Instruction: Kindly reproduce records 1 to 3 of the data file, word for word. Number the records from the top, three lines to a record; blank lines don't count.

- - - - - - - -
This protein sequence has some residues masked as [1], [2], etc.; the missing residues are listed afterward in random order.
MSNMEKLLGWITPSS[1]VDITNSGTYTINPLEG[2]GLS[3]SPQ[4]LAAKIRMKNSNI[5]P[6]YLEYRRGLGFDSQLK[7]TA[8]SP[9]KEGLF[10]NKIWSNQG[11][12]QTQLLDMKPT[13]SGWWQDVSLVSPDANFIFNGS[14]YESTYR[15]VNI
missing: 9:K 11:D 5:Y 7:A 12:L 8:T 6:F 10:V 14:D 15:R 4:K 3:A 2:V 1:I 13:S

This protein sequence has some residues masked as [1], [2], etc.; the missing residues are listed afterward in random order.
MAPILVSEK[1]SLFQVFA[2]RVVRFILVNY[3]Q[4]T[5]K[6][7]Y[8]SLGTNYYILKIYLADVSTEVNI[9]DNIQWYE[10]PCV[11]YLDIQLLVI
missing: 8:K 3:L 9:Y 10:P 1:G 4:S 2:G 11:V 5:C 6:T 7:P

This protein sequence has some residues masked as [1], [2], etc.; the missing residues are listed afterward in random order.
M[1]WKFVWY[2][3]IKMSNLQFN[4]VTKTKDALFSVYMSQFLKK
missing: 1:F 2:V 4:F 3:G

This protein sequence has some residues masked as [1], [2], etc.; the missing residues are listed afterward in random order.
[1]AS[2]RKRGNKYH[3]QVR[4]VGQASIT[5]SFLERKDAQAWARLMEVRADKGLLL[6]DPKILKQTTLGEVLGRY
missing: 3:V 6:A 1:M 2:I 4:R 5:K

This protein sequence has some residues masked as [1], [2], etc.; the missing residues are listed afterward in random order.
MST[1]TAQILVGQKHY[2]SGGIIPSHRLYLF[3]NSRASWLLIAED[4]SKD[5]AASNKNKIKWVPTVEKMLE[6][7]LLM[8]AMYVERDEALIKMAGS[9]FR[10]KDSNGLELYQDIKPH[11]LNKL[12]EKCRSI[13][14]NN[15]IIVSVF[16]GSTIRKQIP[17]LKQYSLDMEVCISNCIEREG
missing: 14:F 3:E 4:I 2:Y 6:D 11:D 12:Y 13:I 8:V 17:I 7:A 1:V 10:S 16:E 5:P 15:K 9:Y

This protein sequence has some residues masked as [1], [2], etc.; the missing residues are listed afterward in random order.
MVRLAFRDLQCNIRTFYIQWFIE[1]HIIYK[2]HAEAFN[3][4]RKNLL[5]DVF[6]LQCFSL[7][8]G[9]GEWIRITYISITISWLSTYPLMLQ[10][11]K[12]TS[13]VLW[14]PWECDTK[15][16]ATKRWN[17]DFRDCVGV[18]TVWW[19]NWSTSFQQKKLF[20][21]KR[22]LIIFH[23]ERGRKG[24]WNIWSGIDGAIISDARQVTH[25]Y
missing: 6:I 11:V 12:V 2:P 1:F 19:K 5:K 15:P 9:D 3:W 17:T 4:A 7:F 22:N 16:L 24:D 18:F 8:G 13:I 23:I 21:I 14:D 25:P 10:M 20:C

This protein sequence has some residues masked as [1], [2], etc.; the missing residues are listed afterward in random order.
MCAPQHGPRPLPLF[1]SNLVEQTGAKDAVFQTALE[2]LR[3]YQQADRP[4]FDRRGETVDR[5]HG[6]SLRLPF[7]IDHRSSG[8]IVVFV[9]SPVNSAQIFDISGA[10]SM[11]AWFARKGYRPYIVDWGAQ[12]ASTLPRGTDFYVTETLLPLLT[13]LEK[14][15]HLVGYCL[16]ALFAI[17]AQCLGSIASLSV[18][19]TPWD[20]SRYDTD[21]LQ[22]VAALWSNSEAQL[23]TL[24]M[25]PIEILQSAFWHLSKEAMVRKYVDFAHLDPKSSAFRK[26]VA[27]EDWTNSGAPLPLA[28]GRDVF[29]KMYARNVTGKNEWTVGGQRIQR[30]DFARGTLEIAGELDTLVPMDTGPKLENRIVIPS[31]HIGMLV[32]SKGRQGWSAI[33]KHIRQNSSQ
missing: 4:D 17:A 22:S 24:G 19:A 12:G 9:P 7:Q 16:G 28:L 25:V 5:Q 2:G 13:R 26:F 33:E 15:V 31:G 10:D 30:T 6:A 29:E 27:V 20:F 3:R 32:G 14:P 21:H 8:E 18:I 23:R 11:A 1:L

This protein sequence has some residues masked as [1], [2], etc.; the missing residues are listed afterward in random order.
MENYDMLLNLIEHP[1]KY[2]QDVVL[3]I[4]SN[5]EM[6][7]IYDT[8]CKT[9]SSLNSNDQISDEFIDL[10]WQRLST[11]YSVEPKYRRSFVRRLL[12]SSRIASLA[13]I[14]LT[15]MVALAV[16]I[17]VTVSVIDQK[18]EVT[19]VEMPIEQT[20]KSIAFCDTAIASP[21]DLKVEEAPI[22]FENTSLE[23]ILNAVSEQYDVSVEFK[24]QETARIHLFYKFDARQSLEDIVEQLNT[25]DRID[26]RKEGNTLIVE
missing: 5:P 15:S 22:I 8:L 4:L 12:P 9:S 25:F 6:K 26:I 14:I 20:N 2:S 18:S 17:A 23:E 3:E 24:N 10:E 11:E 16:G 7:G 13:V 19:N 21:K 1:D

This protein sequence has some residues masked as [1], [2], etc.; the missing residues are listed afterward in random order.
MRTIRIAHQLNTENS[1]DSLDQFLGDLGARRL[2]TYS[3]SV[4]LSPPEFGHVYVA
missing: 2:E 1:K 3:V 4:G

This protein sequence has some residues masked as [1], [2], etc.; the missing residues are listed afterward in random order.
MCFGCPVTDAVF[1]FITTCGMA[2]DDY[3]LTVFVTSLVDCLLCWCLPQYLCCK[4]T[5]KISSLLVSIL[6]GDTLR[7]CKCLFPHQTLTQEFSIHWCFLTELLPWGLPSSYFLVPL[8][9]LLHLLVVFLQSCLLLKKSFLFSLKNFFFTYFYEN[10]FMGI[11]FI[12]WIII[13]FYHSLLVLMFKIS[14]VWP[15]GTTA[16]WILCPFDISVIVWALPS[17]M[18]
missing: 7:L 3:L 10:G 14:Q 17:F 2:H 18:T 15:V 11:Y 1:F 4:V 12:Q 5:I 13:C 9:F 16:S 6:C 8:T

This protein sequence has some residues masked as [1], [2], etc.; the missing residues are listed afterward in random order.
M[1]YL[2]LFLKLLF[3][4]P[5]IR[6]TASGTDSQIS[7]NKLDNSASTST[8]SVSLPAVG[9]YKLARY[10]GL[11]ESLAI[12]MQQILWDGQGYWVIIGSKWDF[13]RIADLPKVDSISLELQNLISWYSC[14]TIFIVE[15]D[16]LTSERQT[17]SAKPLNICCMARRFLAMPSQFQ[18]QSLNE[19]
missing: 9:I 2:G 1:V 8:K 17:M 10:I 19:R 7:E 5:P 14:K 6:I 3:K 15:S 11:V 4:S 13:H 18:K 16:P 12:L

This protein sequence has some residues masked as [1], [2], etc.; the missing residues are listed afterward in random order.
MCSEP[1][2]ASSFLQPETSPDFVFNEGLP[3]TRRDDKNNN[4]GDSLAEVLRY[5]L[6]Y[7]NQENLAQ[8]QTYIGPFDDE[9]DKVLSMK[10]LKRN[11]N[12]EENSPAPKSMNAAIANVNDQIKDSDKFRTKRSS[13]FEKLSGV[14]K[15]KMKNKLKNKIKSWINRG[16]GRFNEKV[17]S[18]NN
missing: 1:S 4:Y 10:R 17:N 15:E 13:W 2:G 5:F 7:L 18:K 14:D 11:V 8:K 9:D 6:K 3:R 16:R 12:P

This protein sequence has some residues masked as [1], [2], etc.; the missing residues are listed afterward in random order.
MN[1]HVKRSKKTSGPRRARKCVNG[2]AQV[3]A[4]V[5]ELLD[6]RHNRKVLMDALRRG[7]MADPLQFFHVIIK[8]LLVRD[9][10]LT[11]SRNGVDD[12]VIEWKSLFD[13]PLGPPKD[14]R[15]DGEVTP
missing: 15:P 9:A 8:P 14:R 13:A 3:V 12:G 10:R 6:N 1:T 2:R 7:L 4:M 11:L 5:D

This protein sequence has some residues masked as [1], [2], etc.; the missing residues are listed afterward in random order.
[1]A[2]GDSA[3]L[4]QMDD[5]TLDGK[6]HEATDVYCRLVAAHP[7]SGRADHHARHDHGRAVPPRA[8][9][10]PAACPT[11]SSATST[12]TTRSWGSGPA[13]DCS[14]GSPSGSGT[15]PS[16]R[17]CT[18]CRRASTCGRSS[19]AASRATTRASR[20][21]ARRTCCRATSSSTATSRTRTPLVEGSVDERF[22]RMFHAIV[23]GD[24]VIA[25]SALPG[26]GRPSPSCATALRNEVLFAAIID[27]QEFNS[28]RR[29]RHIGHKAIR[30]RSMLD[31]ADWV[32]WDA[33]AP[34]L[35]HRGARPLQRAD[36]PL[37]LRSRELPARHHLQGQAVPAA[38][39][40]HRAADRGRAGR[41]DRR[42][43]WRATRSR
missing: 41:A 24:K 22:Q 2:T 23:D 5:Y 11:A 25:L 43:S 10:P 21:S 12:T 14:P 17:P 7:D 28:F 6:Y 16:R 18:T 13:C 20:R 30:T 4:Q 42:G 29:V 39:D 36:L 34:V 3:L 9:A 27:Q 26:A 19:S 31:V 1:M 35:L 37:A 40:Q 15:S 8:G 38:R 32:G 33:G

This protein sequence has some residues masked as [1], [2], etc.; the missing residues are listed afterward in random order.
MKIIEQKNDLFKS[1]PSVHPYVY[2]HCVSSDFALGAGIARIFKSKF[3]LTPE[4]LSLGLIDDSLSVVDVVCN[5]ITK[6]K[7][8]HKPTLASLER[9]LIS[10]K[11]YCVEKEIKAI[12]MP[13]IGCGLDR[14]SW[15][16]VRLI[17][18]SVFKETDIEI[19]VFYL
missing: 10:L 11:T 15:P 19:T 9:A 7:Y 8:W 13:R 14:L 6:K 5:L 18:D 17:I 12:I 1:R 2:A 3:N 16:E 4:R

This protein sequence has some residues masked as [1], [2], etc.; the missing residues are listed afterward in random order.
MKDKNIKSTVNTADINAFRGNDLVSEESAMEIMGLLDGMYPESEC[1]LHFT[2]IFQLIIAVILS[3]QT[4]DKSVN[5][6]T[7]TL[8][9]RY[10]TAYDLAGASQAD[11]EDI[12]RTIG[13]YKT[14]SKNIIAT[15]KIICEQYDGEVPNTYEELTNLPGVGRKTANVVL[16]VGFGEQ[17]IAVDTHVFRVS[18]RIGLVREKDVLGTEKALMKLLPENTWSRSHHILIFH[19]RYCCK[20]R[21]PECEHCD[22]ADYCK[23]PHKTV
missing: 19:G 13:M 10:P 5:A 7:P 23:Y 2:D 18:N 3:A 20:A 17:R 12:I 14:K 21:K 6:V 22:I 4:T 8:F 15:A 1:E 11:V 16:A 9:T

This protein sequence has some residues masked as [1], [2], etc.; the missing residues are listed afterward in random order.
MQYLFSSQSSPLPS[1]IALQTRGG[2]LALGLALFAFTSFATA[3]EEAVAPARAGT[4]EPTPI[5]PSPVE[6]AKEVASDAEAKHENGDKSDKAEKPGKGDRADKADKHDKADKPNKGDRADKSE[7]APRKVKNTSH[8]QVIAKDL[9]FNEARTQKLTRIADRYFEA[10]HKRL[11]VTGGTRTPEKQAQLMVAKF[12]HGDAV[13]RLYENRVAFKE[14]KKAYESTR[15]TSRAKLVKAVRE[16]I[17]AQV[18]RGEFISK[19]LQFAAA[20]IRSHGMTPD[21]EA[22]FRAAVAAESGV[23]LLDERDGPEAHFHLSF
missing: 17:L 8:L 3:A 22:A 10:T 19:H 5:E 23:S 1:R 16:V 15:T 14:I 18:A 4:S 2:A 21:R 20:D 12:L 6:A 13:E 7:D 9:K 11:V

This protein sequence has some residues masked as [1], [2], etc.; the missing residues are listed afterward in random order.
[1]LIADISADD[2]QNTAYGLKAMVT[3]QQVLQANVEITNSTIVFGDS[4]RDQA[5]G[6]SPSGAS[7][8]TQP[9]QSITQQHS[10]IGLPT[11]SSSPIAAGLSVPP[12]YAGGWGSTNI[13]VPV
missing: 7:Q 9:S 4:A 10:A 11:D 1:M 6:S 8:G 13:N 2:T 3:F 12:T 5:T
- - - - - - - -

This protein sequence has some residues masked as [1], [2], etc.; the missing residues are listed afterward in random order.
MSNMEKLLGWITPSS[1]VDITNSGTYTINPLEG[2]GLS[3]SPQ[4]LAAKIRMKNSNI[5]P[6]YLEYRRGLGFDSQLK[7]TA[8]SP[9]KEGLF[10]NKIWSNQG[11][12]QTQLLDMKPT[13]SGWWQDVSLVSPDANFIFNGS[14]YESTYR[15]VNI
missing: 9:K 11:D 5:Y 7:A 12:L 8:T 6:F 10:V 14:D 15:R 4:K 3:A 2:V 1:I 13:S

This protein sequence has some residues masked as [1], [2], etc.; the missing residues are listed afterward in random order.
MAPILVSEK[1]SLFQVFA[2]RVVRFILVNY[3]Q[4]T[5]K[6][7]Y[8]SLGTNYYILKIYLADVSTEVNI[9]DNIQWYE[10]PCV[11]YLDIQLLVI
missing: 8:K 3:L 9:Y 10:P 1:G 4:S 2:G 11:V 5:C 6:T 7:P

This protein sequence has some residues masked as [1], [2], etc.; the missing residues are listed afterward in random order.
M[1]WKFVWY[2][3]IKMSNLQFN[4]VTKTKDALFSVYMSQFLKK
missing: 1:F 2:V 4:F 3:G